‘Zuma, don’t free killers’

2010-10-24 10:58

Families of victims of political violence and human rights lawyers are gearing up to stop President Jacob Zuma from issuing pardons to 149 jailed murderers unless they make full disclosures on the killings and who ordered them.

Both families and lawyers are demanding that government go beyond simply placing adverts in the media about the “fundamentally flawed” process, which was meant to conclude the work of the Truth and Reconciliation Commission (TRC) but has instead proposed pardoning several mass murderers who have failed to come clean about the extent of their deadly work.

This week the Department of Justice and Constitutional Development publicised the names of those who were being considered for pardon, and gave victims and their families 30 days (to register their intent to support or oppose the applications).

Justice Department spokesperson Tlali Tlali said their role was merely to ensure that “government complies with the court order and to facilitate the process around the issue”.

But victims and survivors from Richmond in KwaZulu-Natal – where 120 people were murdered in clashes between the ANC and the United Democratic Movement (UDM) in the late 1990s – have reacted angrily to the proposed pardons. They argue that the perpetrators should not be released unless they make full disclosures of their crimes, including killings and acts of violence for which they were not charged or convicted.

The legal groups, which have already taken the government to the Constitutional Court to force it to hear the opinions of victims and their families before granting the pardons, are preparing for the eventuality of a new court challenge.

Collectively, the killers seeking pardon have been convicted of 339 counts of murder and 200 counts of attempted murder. However, because they have not been forced to disclose all their crimes, despite the original terms of reference of the dispensation, the true number of lives they took may never be known, nor will the identities of those behind the killings.

The families of victims of hit squads who operated in Richmond during the bloody war between the ANC and UDM are now demanding that unsolved investigations be ­re-opened to ensure that killers are brought to book.

Earlier this year the presidency made preparations to grant the pardons – with political parties meeting with affected communities in KwaZulu-Natal to prepare for the killers’ releases – but intervention at the Constitutional Court by the South African Coalition for Transitional Justice forced government to stop the pardons and allow victims, their families and survivors the right to object to the releases.

Coalition spokesperson Howard Varney said they had approached the Department of Justice to make public the content of the applications and details as to whether the perpetrators had committed to full disclosure, but the department had refused to do so.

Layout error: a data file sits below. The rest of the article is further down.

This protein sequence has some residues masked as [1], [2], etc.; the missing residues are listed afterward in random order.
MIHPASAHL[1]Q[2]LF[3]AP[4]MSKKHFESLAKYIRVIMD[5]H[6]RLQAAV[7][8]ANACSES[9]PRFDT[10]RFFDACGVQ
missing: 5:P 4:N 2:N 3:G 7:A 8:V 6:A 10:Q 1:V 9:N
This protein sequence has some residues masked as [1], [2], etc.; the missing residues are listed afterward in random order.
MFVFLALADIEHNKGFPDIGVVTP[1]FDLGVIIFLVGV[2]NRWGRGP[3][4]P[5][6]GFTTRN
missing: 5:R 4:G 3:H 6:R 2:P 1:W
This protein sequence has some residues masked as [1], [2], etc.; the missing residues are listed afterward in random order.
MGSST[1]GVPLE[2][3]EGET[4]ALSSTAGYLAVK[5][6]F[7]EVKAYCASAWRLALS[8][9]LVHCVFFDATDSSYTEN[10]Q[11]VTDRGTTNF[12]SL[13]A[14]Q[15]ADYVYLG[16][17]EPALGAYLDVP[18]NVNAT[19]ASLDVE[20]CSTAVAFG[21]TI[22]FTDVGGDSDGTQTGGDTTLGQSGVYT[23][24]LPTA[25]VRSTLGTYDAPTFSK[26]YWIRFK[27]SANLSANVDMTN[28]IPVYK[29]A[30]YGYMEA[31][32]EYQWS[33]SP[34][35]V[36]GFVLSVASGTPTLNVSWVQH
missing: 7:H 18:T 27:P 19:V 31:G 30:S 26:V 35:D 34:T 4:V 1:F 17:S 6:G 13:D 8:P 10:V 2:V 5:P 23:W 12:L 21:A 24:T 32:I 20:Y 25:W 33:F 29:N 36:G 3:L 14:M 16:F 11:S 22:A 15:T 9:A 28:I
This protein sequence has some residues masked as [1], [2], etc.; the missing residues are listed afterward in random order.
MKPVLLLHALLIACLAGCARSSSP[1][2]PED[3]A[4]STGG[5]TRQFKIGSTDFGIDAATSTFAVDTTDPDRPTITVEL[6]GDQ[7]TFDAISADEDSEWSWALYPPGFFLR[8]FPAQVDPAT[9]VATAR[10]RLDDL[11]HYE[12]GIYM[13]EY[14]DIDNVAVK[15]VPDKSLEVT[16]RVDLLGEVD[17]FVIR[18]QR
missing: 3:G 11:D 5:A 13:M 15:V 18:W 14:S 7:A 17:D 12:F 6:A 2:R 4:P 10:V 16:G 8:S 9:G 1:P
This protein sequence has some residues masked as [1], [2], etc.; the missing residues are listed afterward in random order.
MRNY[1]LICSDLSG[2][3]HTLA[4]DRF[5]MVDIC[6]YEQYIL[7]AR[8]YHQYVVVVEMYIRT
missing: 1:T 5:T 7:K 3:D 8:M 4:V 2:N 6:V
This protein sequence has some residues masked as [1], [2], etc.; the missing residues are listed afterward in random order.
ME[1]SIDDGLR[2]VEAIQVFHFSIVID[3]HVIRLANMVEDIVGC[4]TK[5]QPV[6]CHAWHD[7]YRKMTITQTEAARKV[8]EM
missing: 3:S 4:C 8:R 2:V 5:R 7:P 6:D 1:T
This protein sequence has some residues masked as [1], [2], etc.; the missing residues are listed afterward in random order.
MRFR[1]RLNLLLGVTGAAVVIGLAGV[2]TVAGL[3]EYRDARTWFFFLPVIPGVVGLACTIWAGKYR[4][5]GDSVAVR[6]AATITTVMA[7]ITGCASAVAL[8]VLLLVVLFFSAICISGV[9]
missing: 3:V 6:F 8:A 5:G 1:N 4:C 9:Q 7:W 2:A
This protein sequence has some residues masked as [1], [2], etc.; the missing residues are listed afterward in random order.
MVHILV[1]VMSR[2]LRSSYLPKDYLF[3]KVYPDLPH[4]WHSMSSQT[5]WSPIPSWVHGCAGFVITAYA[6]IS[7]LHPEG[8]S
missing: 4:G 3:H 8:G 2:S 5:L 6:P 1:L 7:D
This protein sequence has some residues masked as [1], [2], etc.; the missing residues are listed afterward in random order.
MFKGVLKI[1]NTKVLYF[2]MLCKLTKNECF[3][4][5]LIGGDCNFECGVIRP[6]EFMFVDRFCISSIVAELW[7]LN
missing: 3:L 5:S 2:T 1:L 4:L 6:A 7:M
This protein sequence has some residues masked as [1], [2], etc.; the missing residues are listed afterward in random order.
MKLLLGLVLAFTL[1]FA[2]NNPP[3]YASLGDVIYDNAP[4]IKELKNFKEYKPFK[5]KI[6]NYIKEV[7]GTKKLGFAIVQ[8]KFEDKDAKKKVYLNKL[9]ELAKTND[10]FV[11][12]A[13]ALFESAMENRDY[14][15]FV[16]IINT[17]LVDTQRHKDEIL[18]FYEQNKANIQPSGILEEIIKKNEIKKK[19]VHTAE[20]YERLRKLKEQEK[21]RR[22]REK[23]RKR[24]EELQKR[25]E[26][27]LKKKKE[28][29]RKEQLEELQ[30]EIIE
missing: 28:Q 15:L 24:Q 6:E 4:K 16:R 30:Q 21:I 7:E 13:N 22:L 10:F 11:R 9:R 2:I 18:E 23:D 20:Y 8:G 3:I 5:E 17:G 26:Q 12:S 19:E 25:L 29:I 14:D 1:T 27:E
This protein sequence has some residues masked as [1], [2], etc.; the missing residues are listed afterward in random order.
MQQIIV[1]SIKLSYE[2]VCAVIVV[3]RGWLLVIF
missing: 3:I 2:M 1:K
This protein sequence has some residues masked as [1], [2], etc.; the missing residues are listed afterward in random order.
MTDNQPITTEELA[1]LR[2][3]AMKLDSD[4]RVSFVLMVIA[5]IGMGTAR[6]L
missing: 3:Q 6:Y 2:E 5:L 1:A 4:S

Varney said it was still unclear if government would give victims access to the full details of the applications, the reasons given by the reference group in recommending pardon.

“Victims naturally need such essential information in order to be able to properly make representations on whether a pardon should be granted or not.
We call on government to facilitate access to this information in each case,” said Varney.

He said many of the killers awaiting release had committed crimes such as theft and robbery with aggravating circumstances, which “can hardly be described as political”.

“Many of these individuals still represent a serious threat to society. Some have served only a fraction of their sentences,” he said.

Varney added that the list of recommendations showed that there was “something seriously wrong” with the process and that they “induce a sense of real shock and outrage in the wider community”.

“They speak to how defective and inappropriate the special pardons process was. We regret that we have had to compel our government to consult with victims. The fact that the government was quick to provide special and lenient measures for perpetrators while failing to implement the TRC’s recommendations for victims represents a gross injustice. The conduct of government has not advanced social reconciliation in South Africa.”

The Coalition will, in the next week, link up with victims and provide them with “whatever legal and other support they may need” to ensure justice.

“Depending on how thing go from here, this may end up in court again,” he said.

Tlali said the publication of the list of applicants was a presidential process. “We are providing the opportunity for victims to register their concerns with the president, so that in the decision-making process the president takes into consideration their concerns and views,” said Tlali.

“The eventual decision will be that of the president and the president alone.”

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